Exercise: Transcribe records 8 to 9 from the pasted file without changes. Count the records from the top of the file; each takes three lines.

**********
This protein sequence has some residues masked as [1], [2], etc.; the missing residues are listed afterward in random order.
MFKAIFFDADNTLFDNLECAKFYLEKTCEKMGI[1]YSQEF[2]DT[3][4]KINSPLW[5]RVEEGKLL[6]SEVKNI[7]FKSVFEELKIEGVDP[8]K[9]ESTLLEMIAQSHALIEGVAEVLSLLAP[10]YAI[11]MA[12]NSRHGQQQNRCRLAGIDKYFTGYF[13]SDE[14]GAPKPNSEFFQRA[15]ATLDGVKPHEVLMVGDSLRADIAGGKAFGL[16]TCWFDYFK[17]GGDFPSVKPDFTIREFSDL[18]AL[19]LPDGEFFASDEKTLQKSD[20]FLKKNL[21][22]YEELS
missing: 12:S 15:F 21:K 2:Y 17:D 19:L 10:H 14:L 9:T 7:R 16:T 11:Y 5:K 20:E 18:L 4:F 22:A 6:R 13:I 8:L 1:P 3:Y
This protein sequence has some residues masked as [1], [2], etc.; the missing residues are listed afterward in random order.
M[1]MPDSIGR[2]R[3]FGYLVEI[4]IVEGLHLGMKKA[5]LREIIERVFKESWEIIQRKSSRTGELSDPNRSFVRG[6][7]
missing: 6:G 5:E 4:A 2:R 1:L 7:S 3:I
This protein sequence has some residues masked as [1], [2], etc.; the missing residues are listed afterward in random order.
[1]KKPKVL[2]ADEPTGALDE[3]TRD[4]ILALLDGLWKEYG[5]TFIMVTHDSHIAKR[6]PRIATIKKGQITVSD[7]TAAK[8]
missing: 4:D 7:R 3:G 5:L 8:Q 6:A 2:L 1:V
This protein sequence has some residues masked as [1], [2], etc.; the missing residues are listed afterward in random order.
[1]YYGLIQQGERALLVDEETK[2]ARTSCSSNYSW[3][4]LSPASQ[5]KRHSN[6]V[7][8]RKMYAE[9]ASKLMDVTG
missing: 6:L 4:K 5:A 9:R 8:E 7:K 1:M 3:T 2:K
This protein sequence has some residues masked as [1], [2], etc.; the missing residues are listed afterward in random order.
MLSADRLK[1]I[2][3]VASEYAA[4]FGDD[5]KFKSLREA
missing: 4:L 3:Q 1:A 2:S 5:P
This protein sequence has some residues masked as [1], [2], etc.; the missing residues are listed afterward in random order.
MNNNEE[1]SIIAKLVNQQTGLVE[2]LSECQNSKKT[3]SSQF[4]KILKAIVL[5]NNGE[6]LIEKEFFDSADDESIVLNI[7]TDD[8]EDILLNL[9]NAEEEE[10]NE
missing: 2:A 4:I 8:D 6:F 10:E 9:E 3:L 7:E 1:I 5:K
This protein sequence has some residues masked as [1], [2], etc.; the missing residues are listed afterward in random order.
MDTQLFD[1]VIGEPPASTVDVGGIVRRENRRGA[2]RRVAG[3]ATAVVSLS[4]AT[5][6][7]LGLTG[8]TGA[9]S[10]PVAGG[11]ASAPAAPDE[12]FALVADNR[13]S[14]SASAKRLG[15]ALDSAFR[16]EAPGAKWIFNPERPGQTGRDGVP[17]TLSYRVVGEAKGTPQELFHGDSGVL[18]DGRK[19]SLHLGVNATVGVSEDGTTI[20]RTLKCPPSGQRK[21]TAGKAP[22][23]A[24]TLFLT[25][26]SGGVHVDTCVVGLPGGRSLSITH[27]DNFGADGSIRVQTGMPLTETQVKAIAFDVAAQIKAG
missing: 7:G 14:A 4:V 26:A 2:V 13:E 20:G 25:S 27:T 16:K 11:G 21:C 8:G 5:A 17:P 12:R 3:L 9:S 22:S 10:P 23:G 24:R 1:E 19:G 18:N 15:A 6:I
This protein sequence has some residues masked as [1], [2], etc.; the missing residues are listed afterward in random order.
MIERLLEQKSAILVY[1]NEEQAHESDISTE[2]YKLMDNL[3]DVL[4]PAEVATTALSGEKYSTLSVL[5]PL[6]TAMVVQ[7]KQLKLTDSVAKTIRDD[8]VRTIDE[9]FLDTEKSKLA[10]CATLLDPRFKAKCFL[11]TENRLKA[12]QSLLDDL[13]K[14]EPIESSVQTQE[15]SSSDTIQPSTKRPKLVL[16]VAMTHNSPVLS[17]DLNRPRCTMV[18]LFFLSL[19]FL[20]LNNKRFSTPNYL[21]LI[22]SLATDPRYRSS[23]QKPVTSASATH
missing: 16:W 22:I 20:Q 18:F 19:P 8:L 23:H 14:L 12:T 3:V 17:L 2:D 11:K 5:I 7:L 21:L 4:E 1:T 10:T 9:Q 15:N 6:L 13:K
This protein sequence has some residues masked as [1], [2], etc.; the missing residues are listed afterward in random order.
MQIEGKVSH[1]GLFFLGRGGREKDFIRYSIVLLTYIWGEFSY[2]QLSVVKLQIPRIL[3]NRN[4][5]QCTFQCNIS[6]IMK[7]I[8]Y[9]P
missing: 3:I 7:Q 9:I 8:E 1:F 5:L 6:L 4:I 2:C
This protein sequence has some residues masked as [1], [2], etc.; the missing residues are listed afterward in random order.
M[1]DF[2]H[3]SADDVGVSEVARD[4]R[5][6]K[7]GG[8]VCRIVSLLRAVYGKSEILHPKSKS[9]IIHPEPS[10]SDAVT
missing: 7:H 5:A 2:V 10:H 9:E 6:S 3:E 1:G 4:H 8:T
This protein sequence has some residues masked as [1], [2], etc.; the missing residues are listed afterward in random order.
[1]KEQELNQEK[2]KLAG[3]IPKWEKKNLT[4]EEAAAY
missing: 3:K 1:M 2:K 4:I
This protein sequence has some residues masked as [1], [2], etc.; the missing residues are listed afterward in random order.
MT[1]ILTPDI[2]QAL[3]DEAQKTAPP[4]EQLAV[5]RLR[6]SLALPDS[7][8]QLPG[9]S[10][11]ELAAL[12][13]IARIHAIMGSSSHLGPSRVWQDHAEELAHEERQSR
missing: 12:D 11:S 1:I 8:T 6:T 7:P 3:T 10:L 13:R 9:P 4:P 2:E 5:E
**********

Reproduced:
This protein sequence has some residues masked as [1], [2], etc.; the missing residues are listed afterward in random order.
MIERLLEQKSAILVY[1]NEEQAHESDISTE[2]YKLMDNL[3]DVL[4]PAEVATTALSGEKYSTLSVL[5]PL[6]TAMVVQ[7]KQLKLTDSVAKTIRDD[8]VRTIDE[9]FLDTEKSKLA[10]CATLLDPRFKAKCFL[11]TENRLKA[12]QSLLDDL[13]K[14]EPIESSVQTQE[15]SSSDTIQPSTKRPKLVL[16]VAMTHNSPVLS[17]DLNRPRCTMV[18]LFFLSL[19]FL[20]LNNKRFSTPNYL[21]LI[22]SLATDPRYRSS[23]QKPVTSASATH
missing: 16:W 22:I 20:Q 18:F 19:P 8:L 23:H 14:L 12:T 3:V 17:L 2:D 11:K 5:I 7:L 21:L 4:E 1:T 10:T 9:Q 15:N 6:L 13:K
This protein sequence has some residues masked as [1], [2], etc.; the missing residues are listed afterward in random order.
MQIEGKVSH[1]GLFFLGRGGREKDFIRYSIVLLTYIWGEFSY[2]QLSVVKLQIPRIL[3]NRN[4][5]QCTFQCNIS[6]IMK[7]I[8]Y[9]P
missing: 3:I 7:Q 9:I 8:E 1:F 5:L 6:L 4:I 2:C